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Founded in 1947, the Pasadena Casting Club is a group of fly fishing enthusiasts dedicated to the art of angling and casting, conservation, education, catch and release philosophy, and camaraderie through Club meetings, outings and events.
HomeMay 2015

There Ain't No Dancing in this River

Fly Fishing the Spectacular San Juan
with Larry Johnson

7:30 p.m., Thursday, May 14, 2015

San Marino Masonic Lodge
3130 Huntington Drive
San Marino, CA 91108

The idea of chumming while freshwater fly fishing doesn’t generally arise. Our hands are busy casting, and you can’t buy buckets of mayflies at bait shops (trust me on this). But what if there was a river which combined such dense underwater insect life and so many trout that merely dragging your feet while wading was enough to attract a buffet line of fish eating the morsels you dislodged? So many bugs, and so many hungry trout? Would this covert form of chumming be acceptable? The respective answers to these questions are yes, yes, and NO! In reality, chumming while fly fishing in freshwater is, at best, unsporting, and, at worst, illegal.

Those of you newer to fly fishing may not have yet heard of an infamous slang phrase familiar to most all fly fishermen across the globe: The San Juan Shuffle—it’s usually accompanied by the quiet snickers common to locker room conversations. This phrase was coined on a stretch of tailwater in the quiet northwest corner of New Mexico. So dense with both aquatic bugs and trout, if you drag your feet while wading you’re likely to see a very inviting looking pod of fish just downstream within leader length of your rod. Avoid the temptation to fish to these, and make sure you wade deliberately. Others watch, and doing the “San Juan Shuffle” ranks up with the cardinal sins like tipping your fly with salmon eggs or fishing over spawners.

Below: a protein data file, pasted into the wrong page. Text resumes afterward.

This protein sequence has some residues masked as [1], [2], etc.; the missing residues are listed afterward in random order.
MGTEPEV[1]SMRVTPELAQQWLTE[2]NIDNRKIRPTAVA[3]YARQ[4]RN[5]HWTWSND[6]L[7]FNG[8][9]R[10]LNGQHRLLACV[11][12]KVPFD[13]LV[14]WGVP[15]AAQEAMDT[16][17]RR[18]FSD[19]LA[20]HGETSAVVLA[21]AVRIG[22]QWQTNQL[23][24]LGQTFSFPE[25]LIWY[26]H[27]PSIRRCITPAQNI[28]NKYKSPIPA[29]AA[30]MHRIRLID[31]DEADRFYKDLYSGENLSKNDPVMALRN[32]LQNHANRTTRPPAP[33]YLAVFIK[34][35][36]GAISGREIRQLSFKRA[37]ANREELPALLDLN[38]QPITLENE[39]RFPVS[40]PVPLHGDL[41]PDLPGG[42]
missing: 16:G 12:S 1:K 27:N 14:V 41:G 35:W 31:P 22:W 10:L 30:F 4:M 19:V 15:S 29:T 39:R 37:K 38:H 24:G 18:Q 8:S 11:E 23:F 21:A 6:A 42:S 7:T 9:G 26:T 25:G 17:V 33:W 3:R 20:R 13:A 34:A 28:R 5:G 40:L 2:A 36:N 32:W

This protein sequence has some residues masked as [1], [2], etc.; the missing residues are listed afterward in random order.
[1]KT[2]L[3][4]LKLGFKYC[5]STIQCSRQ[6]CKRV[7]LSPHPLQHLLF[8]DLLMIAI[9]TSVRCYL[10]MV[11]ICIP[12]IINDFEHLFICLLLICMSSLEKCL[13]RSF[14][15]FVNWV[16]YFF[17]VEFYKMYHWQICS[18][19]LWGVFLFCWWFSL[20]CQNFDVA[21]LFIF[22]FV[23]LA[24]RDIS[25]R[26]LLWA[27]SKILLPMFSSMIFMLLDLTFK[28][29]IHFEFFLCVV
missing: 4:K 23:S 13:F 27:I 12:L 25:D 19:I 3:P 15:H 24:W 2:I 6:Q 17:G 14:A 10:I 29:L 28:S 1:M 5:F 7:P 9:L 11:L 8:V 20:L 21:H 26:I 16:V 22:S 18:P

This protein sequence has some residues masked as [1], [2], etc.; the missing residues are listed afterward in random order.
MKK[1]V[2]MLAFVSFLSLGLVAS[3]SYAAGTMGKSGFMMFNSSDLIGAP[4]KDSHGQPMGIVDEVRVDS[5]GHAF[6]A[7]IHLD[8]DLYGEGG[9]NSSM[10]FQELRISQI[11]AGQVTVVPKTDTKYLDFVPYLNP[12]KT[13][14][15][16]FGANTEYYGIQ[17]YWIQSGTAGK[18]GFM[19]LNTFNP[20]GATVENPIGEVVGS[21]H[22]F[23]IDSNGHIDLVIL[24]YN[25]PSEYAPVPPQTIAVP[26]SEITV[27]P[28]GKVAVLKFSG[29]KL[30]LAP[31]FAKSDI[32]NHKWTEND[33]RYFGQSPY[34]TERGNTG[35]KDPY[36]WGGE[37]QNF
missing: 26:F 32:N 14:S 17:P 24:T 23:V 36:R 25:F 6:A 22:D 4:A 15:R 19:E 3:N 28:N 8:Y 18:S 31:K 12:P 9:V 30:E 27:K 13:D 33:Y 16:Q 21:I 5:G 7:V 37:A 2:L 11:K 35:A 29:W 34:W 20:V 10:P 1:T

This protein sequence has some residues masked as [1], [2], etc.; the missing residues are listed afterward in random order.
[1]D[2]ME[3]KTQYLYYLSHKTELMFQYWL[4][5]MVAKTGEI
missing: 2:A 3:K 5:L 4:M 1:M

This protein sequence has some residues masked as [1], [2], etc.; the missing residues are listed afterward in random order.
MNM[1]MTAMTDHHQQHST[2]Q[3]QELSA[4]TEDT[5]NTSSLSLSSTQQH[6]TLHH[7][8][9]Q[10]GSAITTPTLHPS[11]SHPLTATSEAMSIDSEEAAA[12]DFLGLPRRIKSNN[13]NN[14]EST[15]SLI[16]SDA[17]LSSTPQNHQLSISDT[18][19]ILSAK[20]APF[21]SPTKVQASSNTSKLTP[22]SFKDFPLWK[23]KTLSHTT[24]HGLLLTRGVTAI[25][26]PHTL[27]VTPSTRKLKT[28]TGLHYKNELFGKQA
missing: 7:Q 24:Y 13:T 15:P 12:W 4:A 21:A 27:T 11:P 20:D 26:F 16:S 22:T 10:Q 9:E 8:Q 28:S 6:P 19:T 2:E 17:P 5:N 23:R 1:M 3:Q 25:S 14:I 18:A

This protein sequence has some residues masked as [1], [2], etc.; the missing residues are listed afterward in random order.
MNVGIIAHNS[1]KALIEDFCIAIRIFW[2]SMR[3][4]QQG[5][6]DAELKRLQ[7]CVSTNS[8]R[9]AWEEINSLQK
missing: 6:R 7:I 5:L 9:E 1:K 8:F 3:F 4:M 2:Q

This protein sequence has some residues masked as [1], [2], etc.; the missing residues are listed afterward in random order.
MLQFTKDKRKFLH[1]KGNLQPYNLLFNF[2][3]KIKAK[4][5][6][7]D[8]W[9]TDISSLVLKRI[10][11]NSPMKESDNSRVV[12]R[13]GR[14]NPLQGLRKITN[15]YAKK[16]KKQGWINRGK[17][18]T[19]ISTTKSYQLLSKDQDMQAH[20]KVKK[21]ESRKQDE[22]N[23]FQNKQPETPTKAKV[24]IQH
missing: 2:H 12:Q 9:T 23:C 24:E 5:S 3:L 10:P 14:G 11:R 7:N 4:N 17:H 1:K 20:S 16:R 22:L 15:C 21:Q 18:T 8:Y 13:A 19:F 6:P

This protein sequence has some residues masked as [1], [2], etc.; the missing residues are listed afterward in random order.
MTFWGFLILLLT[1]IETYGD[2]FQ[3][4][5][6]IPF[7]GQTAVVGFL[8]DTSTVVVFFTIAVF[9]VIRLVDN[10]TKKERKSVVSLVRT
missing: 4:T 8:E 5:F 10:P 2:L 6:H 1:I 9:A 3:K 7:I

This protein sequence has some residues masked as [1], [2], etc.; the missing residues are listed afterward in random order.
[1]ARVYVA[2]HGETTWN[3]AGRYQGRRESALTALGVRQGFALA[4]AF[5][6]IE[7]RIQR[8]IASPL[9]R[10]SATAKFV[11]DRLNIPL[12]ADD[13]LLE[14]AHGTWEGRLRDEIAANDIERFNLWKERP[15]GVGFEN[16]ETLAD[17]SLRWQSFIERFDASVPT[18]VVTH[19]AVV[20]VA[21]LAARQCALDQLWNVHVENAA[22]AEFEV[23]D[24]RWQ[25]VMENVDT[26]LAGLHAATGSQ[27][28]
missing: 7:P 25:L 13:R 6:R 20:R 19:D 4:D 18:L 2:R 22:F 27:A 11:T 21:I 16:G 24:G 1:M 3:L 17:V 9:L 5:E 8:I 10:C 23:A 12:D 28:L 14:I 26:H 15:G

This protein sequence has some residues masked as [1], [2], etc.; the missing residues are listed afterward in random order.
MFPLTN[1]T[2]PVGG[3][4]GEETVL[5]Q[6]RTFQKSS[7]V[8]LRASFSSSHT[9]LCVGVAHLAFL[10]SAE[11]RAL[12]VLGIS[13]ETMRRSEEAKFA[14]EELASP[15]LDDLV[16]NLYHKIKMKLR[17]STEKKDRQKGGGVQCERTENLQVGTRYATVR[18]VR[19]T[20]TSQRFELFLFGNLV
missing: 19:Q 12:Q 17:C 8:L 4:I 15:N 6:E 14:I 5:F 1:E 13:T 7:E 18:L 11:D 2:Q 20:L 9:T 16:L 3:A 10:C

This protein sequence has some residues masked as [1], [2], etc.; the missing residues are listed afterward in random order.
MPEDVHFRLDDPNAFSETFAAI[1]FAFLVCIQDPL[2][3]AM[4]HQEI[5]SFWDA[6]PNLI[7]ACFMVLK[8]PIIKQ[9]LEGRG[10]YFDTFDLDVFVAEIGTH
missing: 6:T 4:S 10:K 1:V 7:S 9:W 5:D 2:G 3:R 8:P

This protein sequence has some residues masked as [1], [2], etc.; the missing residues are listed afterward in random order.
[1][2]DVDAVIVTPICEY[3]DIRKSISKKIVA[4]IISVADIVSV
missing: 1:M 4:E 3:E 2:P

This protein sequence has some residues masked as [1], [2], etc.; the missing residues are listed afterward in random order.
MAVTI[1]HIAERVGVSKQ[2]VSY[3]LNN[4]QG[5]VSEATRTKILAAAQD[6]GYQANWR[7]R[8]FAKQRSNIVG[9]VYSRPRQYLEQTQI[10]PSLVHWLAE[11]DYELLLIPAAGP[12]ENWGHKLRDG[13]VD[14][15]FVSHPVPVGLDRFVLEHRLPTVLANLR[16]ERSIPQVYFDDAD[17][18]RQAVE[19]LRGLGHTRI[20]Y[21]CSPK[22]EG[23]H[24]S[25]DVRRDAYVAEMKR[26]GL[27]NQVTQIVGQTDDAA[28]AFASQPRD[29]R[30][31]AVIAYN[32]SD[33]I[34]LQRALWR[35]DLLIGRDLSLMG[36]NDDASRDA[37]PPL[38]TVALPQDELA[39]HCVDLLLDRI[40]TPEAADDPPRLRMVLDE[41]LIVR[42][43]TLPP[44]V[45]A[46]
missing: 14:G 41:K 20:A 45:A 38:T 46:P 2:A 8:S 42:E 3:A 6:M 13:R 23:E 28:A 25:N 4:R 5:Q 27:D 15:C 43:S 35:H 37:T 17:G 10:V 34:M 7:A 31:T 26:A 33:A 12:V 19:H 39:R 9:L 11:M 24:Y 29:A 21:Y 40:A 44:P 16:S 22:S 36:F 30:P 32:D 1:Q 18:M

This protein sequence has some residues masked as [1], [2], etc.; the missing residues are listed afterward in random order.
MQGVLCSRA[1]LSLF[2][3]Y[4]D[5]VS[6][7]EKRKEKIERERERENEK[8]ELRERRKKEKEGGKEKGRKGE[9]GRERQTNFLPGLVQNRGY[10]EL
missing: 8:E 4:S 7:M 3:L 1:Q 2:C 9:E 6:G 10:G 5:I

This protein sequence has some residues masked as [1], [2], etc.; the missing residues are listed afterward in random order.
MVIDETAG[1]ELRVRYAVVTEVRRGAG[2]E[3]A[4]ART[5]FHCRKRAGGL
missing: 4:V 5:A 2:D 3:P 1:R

The San Juan River is a tributary of the Colorado River. The completion of Navaho Dam in 1962 provided water flowing at a constant 42 to 44 degrees year-round. Originally stocked with brown trout, the conditions were so favorable that the stocking of browns actually stopped 25 to 30 years ago and the population of brownies is considered wild (some rainbows are still stocked). The pristine water below the dam runs for about 20 miles, with the fish numbering an incredible nine to twelve thousand per mile. The fish hold in pods, scattered in the riffles and the back channels. The primary food source is midges, with the trout also taking mayflies, blue-wing olives, caddis, stoneflies, terrestrials (like hoppers and ants), leeches, snails, scuds, and the famous worms. Although the word “epic” should never be used in association with fly fishing, you might be excused, just once, when discussing the San Juan.

To get to the San Juan River, you can drive (about 800 miles from Pasadena), fly into Albuquerque (leaving you a three-plus hour drive to the northwest), or fly into Durango, Colorado, which is one hour north of the river.

Our program on the San Juan River will be presented by Larry Johnson, who has lived on its banks since 2000. Larry is the owner of the highly regarded fly fishing-only Soaring Eagle Lodge, the only lodge on the river. You can learn more about the fishing and accommodations at

You may consider leaving your dancing shoes at home this Thursday evening, 7:30 p.m., May 14th, at the San Marino Masonic Lodge, 3130 Huntington Drive, San Marino, 91108.

Program Chairperson
Seymour Singer